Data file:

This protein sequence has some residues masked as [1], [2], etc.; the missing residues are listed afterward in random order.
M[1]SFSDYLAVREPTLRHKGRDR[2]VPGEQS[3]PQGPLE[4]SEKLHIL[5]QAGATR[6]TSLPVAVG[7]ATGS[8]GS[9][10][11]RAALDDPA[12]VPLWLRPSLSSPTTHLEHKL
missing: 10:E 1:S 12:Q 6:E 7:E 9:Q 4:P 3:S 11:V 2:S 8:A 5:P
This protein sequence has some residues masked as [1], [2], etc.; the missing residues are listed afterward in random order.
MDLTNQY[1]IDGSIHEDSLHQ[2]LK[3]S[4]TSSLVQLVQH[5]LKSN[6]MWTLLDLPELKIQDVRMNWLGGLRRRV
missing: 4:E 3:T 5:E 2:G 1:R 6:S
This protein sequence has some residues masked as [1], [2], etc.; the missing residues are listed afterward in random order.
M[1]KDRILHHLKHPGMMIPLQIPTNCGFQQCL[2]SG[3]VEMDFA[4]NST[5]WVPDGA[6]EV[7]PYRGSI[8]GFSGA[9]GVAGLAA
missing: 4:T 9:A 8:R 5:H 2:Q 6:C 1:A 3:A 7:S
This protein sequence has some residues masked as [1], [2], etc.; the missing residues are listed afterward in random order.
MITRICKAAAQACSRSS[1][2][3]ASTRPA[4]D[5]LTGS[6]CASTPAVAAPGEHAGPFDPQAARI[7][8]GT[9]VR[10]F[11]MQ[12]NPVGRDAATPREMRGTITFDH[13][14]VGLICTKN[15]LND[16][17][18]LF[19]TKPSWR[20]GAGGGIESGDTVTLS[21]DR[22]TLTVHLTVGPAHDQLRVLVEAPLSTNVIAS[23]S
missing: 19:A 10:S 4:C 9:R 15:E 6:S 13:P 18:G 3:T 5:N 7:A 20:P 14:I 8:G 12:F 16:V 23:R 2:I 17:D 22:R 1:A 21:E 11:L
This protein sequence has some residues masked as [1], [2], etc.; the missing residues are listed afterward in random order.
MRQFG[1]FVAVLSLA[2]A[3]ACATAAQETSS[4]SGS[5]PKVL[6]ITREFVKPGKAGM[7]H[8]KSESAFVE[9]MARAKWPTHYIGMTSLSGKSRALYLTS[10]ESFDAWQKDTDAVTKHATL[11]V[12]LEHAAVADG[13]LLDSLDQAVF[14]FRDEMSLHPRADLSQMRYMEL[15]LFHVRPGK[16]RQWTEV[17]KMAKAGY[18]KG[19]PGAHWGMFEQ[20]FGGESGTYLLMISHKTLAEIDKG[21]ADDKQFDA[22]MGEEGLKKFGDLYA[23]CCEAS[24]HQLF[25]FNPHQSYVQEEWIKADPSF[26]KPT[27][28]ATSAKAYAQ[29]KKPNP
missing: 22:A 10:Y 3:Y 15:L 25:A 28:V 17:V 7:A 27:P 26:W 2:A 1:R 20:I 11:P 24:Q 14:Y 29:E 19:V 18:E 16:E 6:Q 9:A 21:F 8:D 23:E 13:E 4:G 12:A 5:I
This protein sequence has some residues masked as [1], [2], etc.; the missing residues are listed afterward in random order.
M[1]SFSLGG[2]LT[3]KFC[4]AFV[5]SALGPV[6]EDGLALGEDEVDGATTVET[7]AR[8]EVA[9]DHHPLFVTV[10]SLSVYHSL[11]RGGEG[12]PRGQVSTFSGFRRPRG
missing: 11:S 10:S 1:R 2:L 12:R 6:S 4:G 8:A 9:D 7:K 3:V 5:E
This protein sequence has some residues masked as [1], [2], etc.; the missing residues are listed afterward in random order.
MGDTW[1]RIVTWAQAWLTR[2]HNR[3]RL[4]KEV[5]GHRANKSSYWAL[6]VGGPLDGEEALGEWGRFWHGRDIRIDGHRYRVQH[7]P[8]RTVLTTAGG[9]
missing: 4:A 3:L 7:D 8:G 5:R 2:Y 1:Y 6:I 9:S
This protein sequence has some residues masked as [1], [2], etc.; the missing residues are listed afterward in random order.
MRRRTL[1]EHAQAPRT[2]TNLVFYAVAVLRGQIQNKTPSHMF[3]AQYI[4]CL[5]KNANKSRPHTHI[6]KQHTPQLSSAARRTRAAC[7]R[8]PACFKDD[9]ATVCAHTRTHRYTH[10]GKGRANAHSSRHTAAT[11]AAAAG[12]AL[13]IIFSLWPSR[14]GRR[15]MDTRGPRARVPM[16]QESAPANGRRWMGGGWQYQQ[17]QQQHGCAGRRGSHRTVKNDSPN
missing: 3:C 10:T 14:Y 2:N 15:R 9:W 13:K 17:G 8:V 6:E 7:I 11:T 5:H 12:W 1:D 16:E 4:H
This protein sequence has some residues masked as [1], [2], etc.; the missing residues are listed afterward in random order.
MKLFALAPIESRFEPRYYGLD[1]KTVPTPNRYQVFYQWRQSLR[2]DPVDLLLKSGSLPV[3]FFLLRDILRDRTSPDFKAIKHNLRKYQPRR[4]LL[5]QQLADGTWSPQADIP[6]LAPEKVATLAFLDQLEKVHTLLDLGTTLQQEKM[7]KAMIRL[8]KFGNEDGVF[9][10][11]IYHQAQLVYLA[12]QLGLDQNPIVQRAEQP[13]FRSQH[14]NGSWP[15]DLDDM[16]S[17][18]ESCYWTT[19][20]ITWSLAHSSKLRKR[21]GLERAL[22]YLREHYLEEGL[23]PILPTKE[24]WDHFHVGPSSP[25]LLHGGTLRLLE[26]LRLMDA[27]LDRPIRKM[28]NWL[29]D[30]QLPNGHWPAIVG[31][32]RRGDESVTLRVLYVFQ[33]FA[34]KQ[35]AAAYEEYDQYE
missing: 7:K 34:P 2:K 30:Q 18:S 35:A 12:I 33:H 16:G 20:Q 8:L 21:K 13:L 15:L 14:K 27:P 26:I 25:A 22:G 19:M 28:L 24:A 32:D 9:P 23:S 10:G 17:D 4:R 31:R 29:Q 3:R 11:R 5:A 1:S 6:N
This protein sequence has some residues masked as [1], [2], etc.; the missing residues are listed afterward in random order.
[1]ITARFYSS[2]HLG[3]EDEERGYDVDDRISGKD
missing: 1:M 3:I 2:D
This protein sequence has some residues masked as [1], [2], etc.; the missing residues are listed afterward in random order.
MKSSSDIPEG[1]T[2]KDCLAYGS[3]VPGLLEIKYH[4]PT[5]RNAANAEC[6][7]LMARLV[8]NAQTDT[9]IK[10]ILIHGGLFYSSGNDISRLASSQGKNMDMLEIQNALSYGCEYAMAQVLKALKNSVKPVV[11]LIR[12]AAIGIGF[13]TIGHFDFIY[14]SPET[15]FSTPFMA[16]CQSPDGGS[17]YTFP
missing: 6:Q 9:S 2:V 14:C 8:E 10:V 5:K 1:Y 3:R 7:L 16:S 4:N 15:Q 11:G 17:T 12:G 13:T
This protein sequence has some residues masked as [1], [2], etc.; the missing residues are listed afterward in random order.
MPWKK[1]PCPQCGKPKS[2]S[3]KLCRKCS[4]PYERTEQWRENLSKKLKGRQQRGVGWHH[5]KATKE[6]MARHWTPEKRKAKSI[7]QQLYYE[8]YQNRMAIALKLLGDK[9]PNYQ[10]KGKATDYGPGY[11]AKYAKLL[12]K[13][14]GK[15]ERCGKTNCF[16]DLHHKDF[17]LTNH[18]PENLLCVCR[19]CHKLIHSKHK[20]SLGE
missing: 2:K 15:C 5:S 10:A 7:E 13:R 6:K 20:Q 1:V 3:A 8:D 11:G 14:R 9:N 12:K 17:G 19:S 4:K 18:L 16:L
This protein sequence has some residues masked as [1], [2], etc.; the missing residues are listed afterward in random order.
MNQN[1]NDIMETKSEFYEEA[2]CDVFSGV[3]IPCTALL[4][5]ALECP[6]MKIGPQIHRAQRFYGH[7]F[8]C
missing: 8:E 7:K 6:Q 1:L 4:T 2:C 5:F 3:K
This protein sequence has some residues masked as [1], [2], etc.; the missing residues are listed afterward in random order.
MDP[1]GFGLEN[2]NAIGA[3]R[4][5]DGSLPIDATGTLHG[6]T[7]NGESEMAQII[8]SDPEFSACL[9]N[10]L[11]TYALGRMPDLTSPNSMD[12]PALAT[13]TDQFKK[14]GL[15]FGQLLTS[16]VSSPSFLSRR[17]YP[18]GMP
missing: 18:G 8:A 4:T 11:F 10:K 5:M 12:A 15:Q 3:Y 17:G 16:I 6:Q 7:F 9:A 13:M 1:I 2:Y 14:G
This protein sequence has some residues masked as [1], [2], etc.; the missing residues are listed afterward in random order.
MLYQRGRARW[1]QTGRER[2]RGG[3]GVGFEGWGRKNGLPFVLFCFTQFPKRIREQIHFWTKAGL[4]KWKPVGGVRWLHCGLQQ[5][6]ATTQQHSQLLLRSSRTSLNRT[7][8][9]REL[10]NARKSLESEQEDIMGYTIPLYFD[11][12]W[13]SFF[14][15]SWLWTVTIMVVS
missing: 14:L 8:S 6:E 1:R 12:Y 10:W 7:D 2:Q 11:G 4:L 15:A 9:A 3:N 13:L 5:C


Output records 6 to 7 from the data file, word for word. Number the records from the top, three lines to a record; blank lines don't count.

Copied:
This protein sequence has some residues masked as [1], [2], etc.; the missing residues are listed afterward in random order.
M[1]SFSLGG[2]LT[3]KFC[4]AFV[5]SALGPV[6]EDGLALGEDEVDGATTVET[7]AR[8]EVA[9]DHHPLFVTV[10]SLSVYHSL[11]RGGEG[12]PRGQVSTFSGFRRPRG
missing: 11:S 10:S 1:R 2:L 12:R 6:S 4:G 8:A 9:D 7:K 3:V 5:E
This protein sequence has some residues masked as [1], [2], etc.; the missing residues are listed afterward in random order.
MGDTW[1]RIVTWAQAWLTR[2]HNR[3]RL[4]KEV[5]GHRANKSSYWAL[6]VGGPLDGEEALGEWGRFWHGRDIRIDGHRYRVQH[7]P[8]RTVLTTAGG[9]
missing: 4:A 3:L 7:D 8:G 5:R 2:Y 1:Y 6:I 9:S